ONE thing about being a black person, which I am not but I think I’m right to say it, is that it’s definitely not against the law.

None of us get much of a say in the colour of our skin. If so, I honestly wouldn’t have picked out peely-wally when I turned 12 and my whole class at school got to enjoy our coming of age “Pigmentation Day”.

You know that guy John Legend? He’s an annoyingly good-looking black American musician. I would have gone for something like that rather than how I’ve turned out – which is appalling.

Adam Johnson (inset), the shamed footballer, also had nothing to do with his whiteness. That’s down to genes.

What he could have avoided, quite easily, was contacting a 15-year-old girl, while his partner was pregnant by the way, and being a dirty old man.

Was it a moment of weakness? The next day did the-then Sunderland player realise he had crossed a serious line and stop, before he did something very wrong?

No. Instead, Johnson met this girl, a child in the eyes of the law, 13 days after their first contact on social media, and he kissed her. He would later plead guilty, even before his trial began, to two charges of sexual activity with the girl and grooming.

This got him six years in prison. He was recently released having served half his sentence.

Comparing this crime to someone being black – or white, brown or green for that matter – is not only preposterous, it is also racist.

To put it simply for those out there who might not comprehend what I’m on about, say, a 62-year-old supposedly intelligent men with a wealth of world experience, being nasty to a person of colour is an abuse of human rights.

In stark contrast, convicted paedophiles who have seemingly shown little remorse for their crime do not deserve the same protection.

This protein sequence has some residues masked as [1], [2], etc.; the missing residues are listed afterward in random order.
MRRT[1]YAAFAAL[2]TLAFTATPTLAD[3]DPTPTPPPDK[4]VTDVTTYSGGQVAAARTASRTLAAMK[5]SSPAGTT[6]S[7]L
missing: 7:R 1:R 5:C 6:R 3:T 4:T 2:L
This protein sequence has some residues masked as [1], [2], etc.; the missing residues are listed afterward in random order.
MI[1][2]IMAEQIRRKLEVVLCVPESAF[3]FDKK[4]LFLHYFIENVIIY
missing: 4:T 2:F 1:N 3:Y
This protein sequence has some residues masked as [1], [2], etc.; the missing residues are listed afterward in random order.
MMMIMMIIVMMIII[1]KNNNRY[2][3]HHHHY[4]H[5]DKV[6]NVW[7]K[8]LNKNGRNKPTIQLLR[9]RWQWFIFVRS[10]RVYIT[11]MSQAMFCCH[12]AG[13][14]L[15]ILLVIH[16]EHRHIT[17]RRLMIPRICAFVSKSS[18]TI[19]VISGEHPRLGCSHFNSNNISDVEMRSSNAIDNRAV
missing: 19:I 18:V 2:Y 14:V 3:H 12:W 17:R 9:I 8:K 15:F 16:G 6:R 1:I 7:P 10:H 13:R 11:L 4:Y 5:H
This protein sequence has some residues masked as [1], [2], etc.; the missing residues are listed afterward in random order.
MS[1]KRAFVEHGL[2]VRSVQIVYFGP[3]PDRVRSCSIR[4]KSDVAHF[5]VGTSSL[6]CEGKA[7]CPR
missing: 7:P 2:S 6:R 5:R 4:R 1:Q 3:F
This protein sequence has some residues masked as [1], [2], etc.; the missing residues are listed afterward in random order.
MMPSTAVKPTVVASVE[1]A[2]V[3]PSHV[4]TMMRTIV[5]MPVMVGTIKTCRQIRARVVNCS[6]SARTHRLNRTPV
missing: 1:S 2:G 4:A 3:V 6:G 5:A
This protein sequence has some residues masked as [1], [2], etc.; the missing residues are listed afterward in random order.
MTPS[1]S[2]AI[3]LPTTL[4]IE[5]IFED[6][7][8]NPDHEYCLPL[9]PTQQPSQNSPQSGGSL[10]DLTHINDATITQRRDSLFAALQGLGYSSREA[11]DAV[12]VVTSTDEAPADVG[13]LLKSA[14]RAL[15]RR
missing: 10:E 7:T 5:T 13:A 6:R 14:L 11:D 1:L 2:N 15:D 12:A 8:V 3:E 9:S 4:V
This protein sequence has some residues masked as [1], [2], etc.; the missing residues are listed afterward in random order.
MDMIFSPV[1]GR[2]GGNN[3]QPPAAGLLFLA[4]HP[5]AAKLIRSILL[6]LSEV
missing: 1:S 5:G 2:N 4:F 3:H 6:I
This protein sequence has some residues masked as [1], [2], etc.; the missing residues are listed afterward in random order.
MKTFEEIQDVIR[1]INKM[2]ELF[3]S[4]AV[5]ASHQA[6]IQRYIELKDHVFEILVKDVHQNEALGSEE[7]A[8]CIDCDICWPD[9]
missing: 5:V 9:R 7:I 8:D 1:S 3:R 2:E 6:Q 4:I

All of this brings me to Gordon Strachan whose media career is surely at an end after his latest, and worst, gaffe – which even for someone who seemingly doesn’t care who he offends was off the scale.

Most of you will have by now read or even watched footage of the Sky Sports interview when the subject was raised of Johnson and his potential return to football – which you shouldn’t rule out – and host Geoff Shreeves asked: “Gordon, do you think it would be nigh on impossible for him to return to football, if he was willing and physically capable, because of the stigma that would be attached to his particular crime?”

I happened to catch it live, and at this point I said silently to myself: “Go on, Gordon. Say the worst possible thing anyone could say at this moment.”

He didn’t let me down.

Strachan sighed and said: “Well here’s the thing then. You know we’re talking vile abuse and things like that. Say he goes on to the pitch and people start calling him names, have we got to do the same as it is with the racist situation?”

Paul Elliott was another guest. He is one of the more prominent campaigners against racism in football. Also in the studio was Sam Allardyce, who was Johnson’s manager at Sunderland, and who came in for condemnation for continuing to play Johnson when a trial date had been set.

Nobody said anything. So, Strachan decided to fill the awkward silence by adding: “Is it alright to call him names now after doing his three years, have we got to allow that to happen?”

Why would Strachan think some players shouting at Johnson for being a convicted sex offender be the same as a black player being abused on the pitch or, as has happened a depressing amount of times this season, from the stands?

There is no equivalence.

This is what England international Eniola Aluko had to say about it all.

“Strachan believes this is a valid point. Here’s why it isn’t. Being black is not a crime so racial abuse is always wrong. Sexual activity with a child is a crime so verbal abuse to Johnson is therefore completely different to racism. Unfortunately we need to start explaining why.”

That anyone needs an explanation about this is mind-blowing.

Strachan has apologised. Or to put it more accurately, someone else seemingly wrote a clever statement on his behalf. I’ve always been of the opinion that if you have made a mistake which is worthy of an apology, be an adult about it and make it personally.

Sky won’t use Strachan again. Neither should anyone else, at least until he explains himself in a sincere fashion.

Because right now, even just for a bit, he’s the guy a bit worried about how a convicted paedophile might have a few bard words said to him.